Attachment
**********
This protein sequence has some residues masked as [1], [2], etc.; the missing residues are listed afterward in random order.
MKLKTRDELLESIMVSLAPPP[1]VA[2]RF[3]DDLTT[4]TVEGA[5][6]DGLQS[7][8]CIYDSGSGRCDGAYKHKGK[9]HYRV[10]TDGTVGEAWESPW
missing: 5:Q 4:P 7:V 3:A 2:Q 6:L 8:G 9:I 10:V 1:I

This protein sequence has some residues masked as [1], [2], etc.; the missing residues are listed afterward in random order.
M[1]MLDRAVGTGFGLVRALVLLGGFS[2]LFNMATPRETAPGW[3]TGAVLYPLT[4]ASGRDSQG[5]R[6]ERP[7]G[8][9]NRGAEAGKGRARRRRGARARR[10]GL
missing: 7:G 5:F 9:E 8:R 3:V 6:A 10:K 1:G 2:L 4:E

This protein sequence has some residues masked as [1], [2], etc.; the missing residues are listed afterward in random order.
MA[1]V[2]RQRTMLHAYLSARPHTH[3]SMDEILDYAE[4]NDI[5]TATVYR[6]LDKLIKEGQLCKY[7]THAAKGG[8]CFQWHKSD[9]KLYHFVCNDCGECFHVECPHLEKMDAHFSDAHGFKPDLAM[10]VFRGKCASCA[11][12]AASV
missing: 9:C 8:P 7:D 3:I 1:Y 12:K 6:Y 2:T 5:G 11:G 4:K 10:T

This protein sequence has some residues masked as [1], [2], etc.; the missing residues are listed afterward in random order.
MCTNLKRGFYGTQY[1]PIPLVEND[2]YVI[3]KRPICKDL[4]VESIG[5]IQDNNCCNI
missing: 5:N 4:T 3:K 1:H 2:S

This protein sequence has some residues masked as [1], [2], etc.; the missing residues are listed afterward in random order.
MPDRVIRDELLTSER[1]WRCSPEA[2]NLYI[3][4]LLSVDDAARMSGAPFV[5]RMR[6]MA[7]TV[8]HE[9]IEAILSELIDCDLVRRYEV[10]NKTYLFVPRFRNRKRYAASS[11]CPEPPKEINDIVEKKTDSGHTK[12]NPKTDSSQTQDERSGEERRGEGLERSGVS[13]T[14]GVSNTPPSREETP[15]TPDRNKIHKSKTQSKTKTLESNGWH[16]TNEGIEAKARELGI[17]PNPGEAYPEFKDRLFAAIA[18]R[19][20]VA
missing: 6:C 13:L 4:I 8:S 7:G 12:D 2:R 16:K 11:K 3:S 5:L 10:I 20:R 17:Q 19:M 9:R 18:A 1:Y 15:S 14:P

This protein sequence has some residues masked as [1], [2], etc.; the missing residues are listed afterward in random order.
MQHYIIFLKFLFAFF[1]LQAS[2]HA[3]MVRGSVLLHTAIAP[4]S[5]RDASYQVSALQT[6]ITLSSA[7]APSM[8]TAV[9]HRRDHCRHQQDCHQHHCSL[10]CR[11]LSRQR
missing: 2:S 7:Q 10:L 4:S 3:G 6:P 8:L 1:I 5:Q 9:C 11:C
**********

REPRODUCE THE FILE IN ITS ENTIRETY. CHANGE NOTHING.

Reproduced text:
This protein sequence has some residues masked as [1], [2], etc.; the missing residues are listed afterward in random order.
MKLKTRDELLESIMVSLAPPP[1]VA[2]RF[3]DDLTT[4]TVEGA[5][6]DGLQS[7][8]CIYDSGSGRCDGAYKHKGK[9]HYRV[10]TDGTVGEAWESPW
missing: 5:Q 4:P 7:V 3:A 2:Q 6:L 8:G 9:I 10:V 1:I

This protein sequence has some residues masked as [1], [2], etc.; the missing residues are listed afterward in random order.
M[1]MLDRAVGTGFGLVRALVLLGGFS[2]LFNMATPRETAPGW[3]TGAVLYPLT[4]ASGRDSQG[5]R[6]ERP[7]G[8][9]NRGAEAGKGRARRRRGARARR[10]GL
missing: 7:G 5:F 9:E 8:R 3:V 6:A 10:K 1:G 2:L 4:E

This protein sequence has some residues masked as [1], [2], etc.; the missing residues are listed afterward in random order.
MA[1]V[2]RQRTMLHAYLSARPHTH[3]SMDEILDYAE[4]NDI[5]TATVYR[6]LDKLIKEGQLCKY[7]THAAKGG[8]CFQWHKSD[9]KLYHFVCNDCGECFHVECPHLEKMDAHFSDAHGFKPDLAM[10]VFRGKCASCA[11][12]AASV
missing: 9:C 8:P 7:D 3:I 1:Y 12:K 6:Y 2:T 5:G 11:G 4:K 10:T

This protein sequence has some residues masked as [1], [2], etc.; the missing residues are listed afterward in random order.
MCTNLKRGFYGTQY[1]PIPLVEND[2]YVI[3]KRPICKDL[4]VESIG[5]IQDNNCCNI
missing: 5:N 4:T 3:K 1:H 2:S

This protein sequence has some residues masked as [1], [2], etc.; the missing residues are listed afterward in random order.
MPDRVIRDELLTSER[1]WRCSPEA[2]NLYI[3][4]LLSVDDAARMSGAPFV[5]RMR[6]MA[7]TV[8]HE[9]IEAILSELIDCDLVRRYEV[10]NKTYLFVPRFRNRKRYAASS[11]CPEPPKEINDIVEKKTDSGHTK[12]NPKTDSSQTQDERSGEERRGEGLERSGVS[13]T[14]GVSNTPPSREETP[15]TPDRNKIHKSKTQSKTKTLESNGWH[16]TNEGIEAKARELGI[17]PNPGEAYPEFKDRLFAAIA[18]R[19][20]VA
missing: 6:C 13:L 4:I 8:S 7:G 12:D 2:R 16:K 11:K 3:S 5:L 10:I 20:R 17:Q 19:M 9:R 18:A 1:Y 15:S 14:P

This protein sequence has some residues masked as [1], [2], etc.; the missing residues are listed afterward in random order.
MQHYIIFLKFLFAFF[1]LQAS[2]HA[3]MVRGSVLLHTAIAP[4]S[5]RDASYQVSALQT[6]ITLSSA[7]APSM[8]TAV[9]HRRDHCRHQQDCHQHHCSL[10]CR[11]LSRQR
missing: 2:S 7:Q 10:L 4:S 3:G 6:P 8:L 1:I 5:Q 9:C 11:C